Grain Elevators,

Grain Elevators,

Tuesday, January 8, 2013

The Buffalo Art Scene According To Cori Wolff

Bryan Hopkins

This September I'm having my first solo show at a gallery in Buffalo, NY called Buffalo Arts Studio.  I submitted work to one of their postings on a year and a half ago.  They liked it, and when I brought my art to the gallery for a closer look I was pleased to met their curator Cori Wolff, who is now the Interim Executive Director.  During our meeting I picked her brain on the Buffalo art scene so that I could better navigate it on my own.  So when I was in Buffalo for the holidays I decided to pay Cori a second visit... this time with the intention of picking her brain on the Buffalo art scene while taking notes and then publishing the useful information on this blog.

FYI I did not record her every word when she answered one of my questions and I sometimes added to her answer if I felt she left something important out.  Also, the images of art I included in this blog are selections from Buffalo Arts Studio's current exhibition titled Annual Artists Exhibit and Sale 2012.  And thank you Cori Wolff!... if you'd like to read two other interviews of hers try these two links and

What are some of the venues that consistently show good art?

Albright-Knox Art Gallery (
Burchfield Penny Arts Center (
Castellani Art Museum (
University at Buffalo Art Gallery and UB Anderson Gallery ( (
Big Orbit (
BAS ( 
Squeeky Wheel ( 

Is there a dialogue between Buffalo artists and artists from other cities like Toronto and New York?

Buffalo Arts Studio is working on an artist residency exchange with Brew House Association's Distillery Program in Pittsburgh, PA,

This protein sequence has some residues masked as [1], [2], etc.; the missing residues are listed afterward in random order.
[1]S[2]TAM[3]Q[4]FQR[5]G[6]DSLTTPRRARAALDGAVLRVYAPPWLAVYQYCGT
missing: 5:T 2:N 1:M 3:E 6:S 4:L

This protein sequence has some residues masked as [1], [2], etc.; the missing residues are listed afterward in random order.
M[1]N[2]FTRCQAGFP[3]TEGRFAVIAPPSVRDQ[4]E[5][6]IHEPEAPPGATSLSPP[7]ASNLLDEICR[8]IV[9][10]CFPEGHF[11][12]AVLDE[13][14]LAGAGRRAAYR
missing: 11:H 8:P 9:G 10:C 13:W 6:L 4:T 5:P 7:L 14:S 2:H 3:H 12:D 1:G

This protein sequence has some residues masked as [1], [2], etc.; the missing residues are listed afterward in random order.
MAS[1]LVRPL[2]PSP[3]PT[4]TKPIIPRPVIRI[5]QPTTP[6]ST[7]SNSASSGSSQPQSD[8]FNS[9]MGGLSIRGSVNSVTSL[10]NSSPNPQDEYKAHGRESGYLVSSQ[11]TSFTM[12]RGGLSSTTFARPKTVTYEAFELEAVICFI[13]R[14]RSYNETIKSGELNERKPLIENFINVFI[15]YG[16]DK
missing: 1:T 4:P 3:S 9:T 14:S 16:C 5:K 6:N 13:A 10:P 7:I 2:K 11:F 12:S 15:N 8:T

Toronto artists seem to be curious about Buffalo according to Cori because of the high quantity of submissions she receives from Toronto artists and because some directors of arts organizations, including the now outgoing director Louis Grachos of Albright-Knox Art Gallery (to read more about this development you can read this recent article in Art Voice at, are from Toronto. 

Whats are some artist residency programs in Buffalo?

University at Buffalo Center for the arts (
Albright-Knox Art Gallery (
Hallwalls Contemporary Arts Center (
Art Park (
CEPA Gallery (
Squeaky Wheel (

What are the benefits to being an artist in Buffalo?

Low rent
Good location for visiting nearby cities such as NYC, Pittsburgh, Cleveland, Toronto
Great place to start a small business
Cheap taxes
Buffalo is a community that works together... Its not competitive like bigger cities
Artists have opportunities like Art Farms ( which is an organization that invites recognized artists to design grow sculptures for Buffalo's East Side urban farms.

Are there any informative blogs, magazines, newspapers about the Buffalo art scene?

Art Voice newspaper (
John Massier's blog which is apparently discontinued (
Colin Dabkowski of Buffalo News (
464 Gallery's magazine called Spark (!spark)

Does artwork sell in Buffalo?

According to Cori Buffalo Arts Studio sells 2 or 3 pieces per show and takes a relatively low commission of 30%.  And there are some serious collectors of art in Western New York that are active in buying art in Buffalo.

What are some groups that young artist can join to integrate into the art community?

ELAB (( critique (

Is there any central neighborhood to the Buffalo art scene?

There is no one neighborhood that has a greater concentration of galleries and studios than other parts of the city.  In a publication for Beyond/In Western New York in 2007, which featured 12 diverse arts organizations, the pamphlet sectioned the organizations into three day trip "regions"... they were Downtown, Parkside (along Delaware Park), and North Towns.

Does the artist in Buffalo favor any particular style or type of art?

Primarily more traditional styles like representational and figurative, although there are many artists doing street art, creating work inspired by urban decay (like City of Night, and a growing trend towards new media, book arts, and screen printing

Where are the best places for renting a studio space in Buffalo?

Buffalo Arts Studio has 36 studio spaces subsidized inside the TriMain Center for a monthly rent averaging $180

Bryan Hopkins

Bryan Hopkins

Bryan Hopkins

Roberto Pacheco

Roberto Pacheco

Kathleen Sherin

Kathleen Sherin